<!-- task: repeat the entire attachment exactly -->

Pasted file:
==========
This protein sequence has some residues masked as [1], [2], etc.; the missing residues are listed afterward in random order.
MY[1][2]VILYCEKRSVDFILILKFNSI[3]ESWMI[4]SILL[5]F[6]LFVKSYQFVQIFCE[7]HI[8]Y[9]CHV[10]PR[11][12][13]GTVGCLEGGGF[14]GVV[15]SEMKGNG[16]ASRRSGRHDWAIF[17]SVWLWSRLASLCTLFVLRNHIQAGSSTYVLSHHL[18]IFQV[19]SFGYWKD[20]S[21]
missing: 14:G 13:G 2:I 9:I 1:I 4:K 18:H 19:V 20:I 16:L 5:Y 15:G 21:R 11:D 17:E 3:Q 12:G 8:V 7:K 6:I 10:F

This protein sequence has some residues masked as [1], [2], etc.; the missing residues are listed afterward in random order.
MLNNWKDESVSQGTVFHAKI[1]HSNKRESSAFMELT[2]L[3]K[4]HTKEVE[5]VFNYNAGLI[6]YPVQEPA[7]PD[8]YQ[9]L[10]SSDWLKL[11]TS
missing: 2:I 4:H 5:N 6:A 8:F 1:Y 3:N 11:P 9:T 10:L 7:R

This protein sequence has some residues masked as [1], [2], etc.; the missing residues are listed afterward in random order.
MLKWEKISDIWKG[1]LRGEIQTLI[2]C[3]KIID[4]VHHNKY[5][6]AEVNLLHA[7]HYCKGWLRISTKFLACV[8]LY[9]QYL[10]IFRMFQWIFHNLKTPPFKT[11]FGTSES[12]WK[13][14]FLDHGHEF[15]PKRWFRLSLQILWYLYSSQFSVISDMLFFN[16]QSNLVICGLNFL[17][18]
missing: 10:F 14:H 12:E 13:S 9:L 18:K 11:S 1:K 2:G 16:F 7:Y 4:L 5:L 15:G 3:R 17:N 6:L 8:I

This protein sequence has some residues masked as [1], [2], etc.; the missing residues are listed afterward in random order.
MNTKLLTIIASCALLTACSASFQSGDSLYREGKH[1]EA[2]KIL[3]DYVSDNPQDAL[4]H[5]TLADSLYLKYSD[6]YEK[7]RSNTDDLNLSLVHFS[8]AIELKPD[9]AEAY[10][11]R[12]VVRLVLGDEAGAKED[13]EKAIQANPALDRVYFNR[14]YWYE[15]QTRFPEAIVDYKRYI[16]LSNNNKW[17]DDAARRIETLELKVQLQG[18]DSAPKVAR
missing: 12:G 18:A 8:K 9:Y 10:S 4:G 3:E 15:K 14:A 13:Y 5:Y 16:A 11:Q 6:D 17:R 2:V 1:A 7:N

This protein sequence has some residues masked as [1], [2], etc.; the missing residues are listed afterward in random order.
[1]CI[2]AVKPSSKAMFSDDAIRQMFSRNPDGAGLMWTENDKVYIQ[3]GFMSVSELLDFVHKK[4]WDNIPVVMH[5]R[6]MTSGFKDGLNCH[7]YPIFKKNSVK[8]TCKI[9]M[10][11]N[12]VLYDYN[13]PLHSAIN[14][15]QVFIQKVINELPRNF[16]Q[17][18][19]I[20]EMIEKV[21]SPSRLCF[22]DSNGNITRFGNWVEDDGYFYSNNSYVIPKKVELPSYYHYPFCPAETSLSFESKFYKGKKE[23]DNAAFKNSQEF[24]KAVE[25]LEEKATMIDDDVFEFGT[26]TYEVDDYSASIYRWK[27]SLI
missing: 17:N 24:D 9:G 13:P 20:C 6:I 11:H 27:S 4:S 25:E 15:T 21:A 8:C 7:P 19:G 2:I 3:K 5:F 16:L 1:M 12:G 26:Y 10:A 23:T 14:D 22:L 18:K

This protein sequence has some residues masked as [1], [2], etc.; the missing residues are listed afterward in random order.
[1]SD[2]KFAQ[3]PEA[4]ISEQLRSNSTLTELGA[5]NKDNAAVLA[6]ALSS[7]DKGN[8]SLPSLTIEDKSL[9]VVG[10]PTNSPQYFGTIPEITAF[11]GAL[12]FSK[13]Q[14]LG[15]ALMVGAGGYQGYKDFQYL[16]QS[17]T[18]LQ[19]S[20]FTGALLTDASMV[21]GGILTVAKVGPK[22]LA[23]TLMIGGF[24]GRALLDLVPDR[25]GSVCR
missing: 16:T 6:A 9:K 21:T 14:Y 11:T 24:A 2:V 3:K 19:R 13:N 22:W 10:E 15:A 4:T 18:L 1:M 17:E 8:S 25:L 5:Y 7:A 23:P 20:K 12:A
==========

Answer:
This protein sequence has some residues masked as [1], [2], etc.; the missing residues are listed afterward in random order.
MY[1][2]VILYCEKRSVDFILILKFNSI[3]ESWMI[4]SILL[5]F[6]LFVKSYQFVQIFCE[7]HI[8]Y[9]CHV[10]PR[11][12][13]GTVGCLEGGGF[14]GVV[15]SEMKGNG[16]ASRRSGRHDWAIF[17]SVWLWSRLASLCTLFVLRNHIQAGSSTYVLSHHL[18]IFQV[19]SFGYWKD[20]S[21]
missing: 14:G 13:G 2:I 9:I 1:I 4:K 18:H 19:V 20:I 16:L 5:Y 15:G 21:R 11:D 17:E 3:Q 12:G 8:V 7:K 6:I 10:F

This protein sequence has some residues masked as [1], [2], etc.; the missing residues are listed afterward in random order.
MLNNWKDESVSQGTVFHAKI[1]HSNKRESSAFMELT[2]L[3]K[4]HTKEVE[5]VFNYNAGLI[6]YPVQEPA[7]PD[8]YQ[9]L[10]SSDWLKL[11]TS
missing: 2:I 4:H 5:N 6:A 8:F 1:Y 3:N 11:P 9:T 10:L 7:R

This protein sequence has some residues masked as [1], [2], etc.; the missing residues are listed afterward in random order.
MLKWEKISDIWKG[1]LRGEIQTLI[2]C[3]KIID[4]VHHNKY[5][6]AEVNLLHA[7]HYCKGWLRISTKFLACV[8]LY[9]QYL[10]IFRMFQWIFHNLKTPPFKT[11]FGTSES[12]WK[13][14]FLDHGHEF[15]PKRWFRLSLQILWYLYSSQFSVISDMLFFN[16]QSNLVICGLNFL[17][18]
missing: 10:F 14:H 12:E 13:S 9:L 18:K 11:S 1:K 2:G 16:F 7:Y 4:L 5:L 15:G 3:R 17:N 6:L 8:I

This protein sequence has some residues masked as [1], [2], etc.; the missing residues are listed afterward in random order.
MNTKLLTIIASCALLTACSASFQSGDSLYREGKH[1]EA[2]KIL[3]DYVSDNPQDAL[4]H[5]TLADSLYLKYSD[6]YEK[7]RSNTDDLNLSLVHFS[8]AIELKPD[9]AEAY[10][11]R[12]VVRLVLGDEAGAKED[13]EKAIQANPALDRVYFNR[14]YWYE[15]QTRFPEAIVDYKRYI[16]LSNNNKW[17]DDAARRIETLELKVQLQG[18]DSAPKVAR
missing: 12:G 18:A 8:K 9:Y 10:S 4:G 3:E 15:K 14:A 13:Y 5:Y 16:A 11:Q 6:D 17:R 2:V 1:A 7:N

This protein sequence has some residues masked as [1], [2], etc.; the missing residues are listed afterward in random order.
[1]CI[2]AVKPSSKAMFSDDAIRQMFSRNPDGAGLMWTENDKVYIQ[3]GFMSVSELLDFVHKK[4]WDNIPVVMH[5]R[6]MTSGFKDGLNCH[7]YPIFKKNSVK[8]TCKI[9]M[10][11]N[12]VLYDYN[13]PLHSAIN[14][15]QVFIQKVINELPRNF[16]Q[17][18][19]I[20]EMIEKV[21]SPSRLCF[22]DSNGNITRFGNWVEDDGYFYSNNSYVIPKKVELPSYYHYPFCPAETSLSFESKFYKGKKE[23]DNAAFKNSQEF[24]KAVE[25]LEEKATMIDDDVFEFGT[26]TYEVDDYSASIYRWK[27]SLI
missing: 17:N 24:D 9:G 13:P 20:C 6:I 11:H 27:S 4:S 25:E 15:T 21:A 8:C 7:P 19:G 2:I 3:K 5:F 16:L 1:M 12:G 26:Y 10:A 23:T 14:D 22:L 18:K

This protein sequence has some residues masked as [1], [2], etc.; the missing residues are listed afterward in random order.
[1]SD[2]KFAQ[3]PEA[4]ISEQLRSNSTLTELGA[5]NKDNAAVLA[6]ALSS[7]DKGN[8]SLPSLTIEDKSL[9]VVG[10]PTNSPQYFGTIPEITAF[11]GAL[12]FSK[13]Q[14]LG[15]ALMVGAGGYQGYKDFQYL[16]QS[17]T[18]LQ[19]S[20]FTGALLTDASMV[21]GGILTVAKVGPK[22]LA[23]TLMIGGF[24]GRALLDLVPDR[25]GSVCR
missing: 16:T 6:A 9:K 21:T 14:Y 11:T 24:A 2:V 3:K 19:R 13:N 22:W 10:E 15:A 4:T 18:L 1:M 17:E 8:S 25:L 5:Y 7:A 23:P 20:K 12:A